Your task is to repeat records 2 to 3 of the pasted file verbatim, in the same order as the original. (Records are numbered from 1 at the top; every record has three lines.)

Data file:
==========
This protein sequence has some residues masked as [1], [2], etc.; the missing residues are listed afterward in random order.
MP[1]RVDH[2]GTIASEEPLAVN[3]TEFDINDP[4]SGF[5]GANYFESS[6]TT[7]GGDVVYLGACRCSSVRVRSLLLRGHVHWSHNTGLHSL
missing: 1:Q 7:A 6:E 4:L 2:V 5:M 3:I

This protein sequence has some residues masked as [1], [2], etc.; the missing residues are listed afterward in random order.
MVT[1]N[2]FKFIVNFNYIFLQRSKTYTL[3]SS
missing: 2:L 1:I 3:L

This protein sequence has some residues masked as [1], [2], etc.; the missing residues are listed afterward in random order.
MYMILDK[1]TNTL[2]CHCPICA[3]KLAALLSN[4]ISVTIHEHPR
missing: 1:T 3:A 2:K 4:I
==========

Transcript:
This protein sequence has some residues masked as [1], [2], etc.; the missing residues are listed afterward in random order.
MVT[1]N[2]FKFIVNFNYIFLQRSKTYTL[3]SS
missing: 2:L 1:I 3:L

This protein sequence has some residues masked as [1], [2], etc.; the missing residues are listed afterward in random order.
MYMILDK[1]TNTL[2]CHCPICA[3]KLAALLSN[4]ISVTIHEHPR
missing: 1:T 3:A 2:K 4:I